“The only people who are allowed to come are people employed by the parks and rec department as instructors,” Charles said. “If it’s nice out we go to the tennis courts at Bunny Davis, and John has marked off spots with chalk to keep us 10 feet apart during our workout.”

She added that the group is made up of no more than 10 people including instructors, and others must take part with the online option.

“Everyone has done really well with keeping their distance during our classes and they’ve been so grateful to have these workouts,” she said.

Charles isn’t alone in her efforts to take fitness to people staying safe at home. Jenni Goggin and Rita Zirnheld Anderson also teach classes at the Bunny Davis Center. Goggin has taught for more than 10 years, and Zirnheld Anderson has more than 25 years of experience as a teacher, and she now substitutes in addition to working out regularly.

Goggin has been doing online versions of a program called Piyo. Charles said Goggin had been teaching the class in person twice each week, as well as a Pilates-type class once a week. Goggin and Zirnheld Anderson both join Charles in offering online classes.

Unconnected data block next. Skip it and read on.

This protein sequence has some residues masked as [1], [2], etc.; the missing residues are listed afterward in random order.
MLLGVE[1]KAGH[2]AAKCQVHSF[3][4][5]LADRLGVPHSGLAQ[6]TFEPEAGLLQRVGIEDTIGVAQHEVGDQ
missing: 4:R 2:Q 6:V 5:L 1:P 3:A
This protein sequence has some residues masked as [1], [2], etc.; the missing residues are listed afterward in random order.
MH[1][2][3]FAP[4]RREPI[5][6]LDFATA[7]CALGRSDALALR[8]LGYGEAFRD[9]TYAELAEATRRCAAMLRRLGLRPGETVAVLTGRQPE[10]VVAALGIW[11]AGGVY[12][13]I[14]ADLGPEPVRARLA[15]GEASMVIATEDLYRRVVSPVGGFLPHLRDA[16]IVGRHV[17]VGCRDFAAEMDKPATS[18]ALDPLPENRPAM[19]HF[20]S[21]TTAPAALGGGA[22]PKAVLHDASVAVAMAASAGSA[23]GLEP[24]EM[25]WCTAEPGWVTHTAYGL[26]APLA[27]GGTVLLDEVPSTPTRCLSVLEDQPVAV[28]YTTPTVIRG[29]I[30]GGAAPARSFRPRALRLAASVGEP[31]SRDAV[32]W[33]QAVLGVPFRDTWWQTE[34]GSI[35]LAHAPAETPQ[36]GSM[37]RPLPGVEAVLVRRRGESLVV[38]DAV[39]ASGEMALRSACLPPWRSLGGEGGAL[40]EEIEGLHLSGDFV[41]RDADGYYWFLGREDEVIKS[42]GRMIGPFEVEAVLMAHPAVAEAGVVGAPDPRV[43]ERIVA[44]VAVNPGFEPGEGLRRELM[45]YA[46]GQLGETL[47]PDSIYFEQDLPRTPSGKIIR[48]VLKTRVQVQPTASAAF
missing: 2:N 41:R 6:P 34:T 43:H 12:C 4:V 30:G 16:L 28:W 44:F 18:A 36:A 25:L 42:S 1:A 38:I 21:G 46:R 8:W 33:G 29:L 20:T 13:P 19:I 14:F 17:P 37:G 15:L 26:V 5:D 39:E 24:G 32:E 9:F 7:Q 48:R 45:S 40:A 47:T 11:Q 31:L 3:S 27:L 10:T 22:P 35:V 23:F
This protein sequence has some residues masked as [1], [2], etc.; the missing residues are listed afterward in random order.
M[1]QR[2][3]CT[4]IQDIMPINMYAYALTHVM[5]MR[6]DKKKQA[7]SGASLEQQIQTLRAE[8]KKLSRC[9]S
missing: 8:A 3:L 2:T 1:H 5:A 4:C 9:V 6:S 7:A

“I love the idea of having remote live classes during the pandemic. I have done both the remote classes online and the outside tennis court classes,” said Zirnheld Anderson. “It is so nice to see my workout buddies. Many of us are ‘die hards’ and are used to seeing each other three or four days a week.”

She added that Charles and Goggin have done a great job of keeping people connected and healthy during workouts.

Charles said she originally considered charging a fee for the classes because Zumba, the company that owns the STRONG program, requires monthly payments for certification. She said there are also added costs with streaming, such as paying for Zoom, the portal used to allow people to join the workouts from home.

Just before the park pavilions were closed, Charles said Danville-Boyle County Parks and Recreation Director John Bell learned they had been streaming the classes and decided to pay for them so the public would have access at no charge.